“The bank says it’s been in their vault for two hundred years,” Fiona tells the couple. Roger takes the box from her, but he and Bree are unsure what to do next. Brianna says that she should check on the children, but Fiona replies that they are outside with her husband, Ernie and her girls. She will check on the children for them, she says.
“I’m glad that Mandy’s doing so well,” Fiona adds, “and I’m so glad you’ve come back.”
Left alone, Roger and Brianna set about opening the box. It takes some manoeuvring with Roger’s pocket knife, but eventually the lock gives and the box opens. Inside is what appears to be a small musket ball, along with bundles of letters addressed to Brianna. The one on the top is dated April 1776.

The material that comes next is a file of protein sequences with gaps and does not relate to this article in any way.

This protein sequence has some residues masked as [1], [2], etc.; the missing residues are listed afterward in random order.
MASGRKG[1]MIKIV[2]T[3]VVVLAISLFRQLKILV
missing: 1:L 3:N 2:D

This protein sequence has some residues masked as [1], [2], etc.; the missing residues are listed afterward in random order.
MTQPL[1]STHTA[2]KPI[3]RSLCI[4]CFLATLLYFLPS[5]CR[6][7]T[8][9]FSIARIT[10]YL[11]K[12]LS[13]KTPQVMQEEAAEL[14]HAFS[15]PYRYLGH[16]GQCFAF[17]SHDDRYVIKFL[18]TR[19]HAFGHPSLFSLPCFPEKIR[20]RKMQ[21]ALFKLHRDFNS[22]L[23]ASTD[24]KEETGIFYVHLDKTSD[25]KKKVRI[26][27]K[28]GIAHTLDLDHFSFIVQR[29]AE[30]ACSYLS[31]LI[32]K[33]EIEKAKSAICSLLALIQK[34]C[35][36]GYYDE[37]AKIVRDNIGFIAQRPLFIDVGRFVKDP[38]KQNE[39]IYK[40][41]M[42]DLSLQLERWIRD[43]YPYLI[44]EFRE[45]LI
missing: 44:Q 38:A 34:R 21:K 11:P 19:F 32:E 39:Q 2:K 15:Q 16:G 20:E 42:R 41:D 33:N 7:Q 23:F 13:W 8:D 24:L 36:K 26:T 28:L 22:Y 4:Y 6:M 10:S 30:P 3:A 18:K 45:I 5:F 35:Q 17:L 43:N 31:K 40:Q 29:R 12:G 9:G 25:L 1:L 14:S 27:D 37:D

Brianna is overcome. Roger strokes her back gently as she breaks the seal and starts to read.
“My dear daughter,” Jamie’s voiceover begins. “As you will see if you ever receive this, we are alive…”
The next scene begins back at the Ridge, moments before the explosion. Claire is pleading with Wendigo Donner to put out the match, but he is being affected by the ether and swaying on his feet, close to losing consciousness. Jamie has ushered Mr and Mrs Bug outside and races back for Claire. They turn and run, just as Donner drops to the ground. The match hits the ether and ignites. The shock of the blast sends Jamie and Claire flying.
“Both your mother and I are safe and well, and we will always have a home as long as we have each other,” Jamie’s voiceover continues, as Brianna and Roger breathe tearful sighs of relief.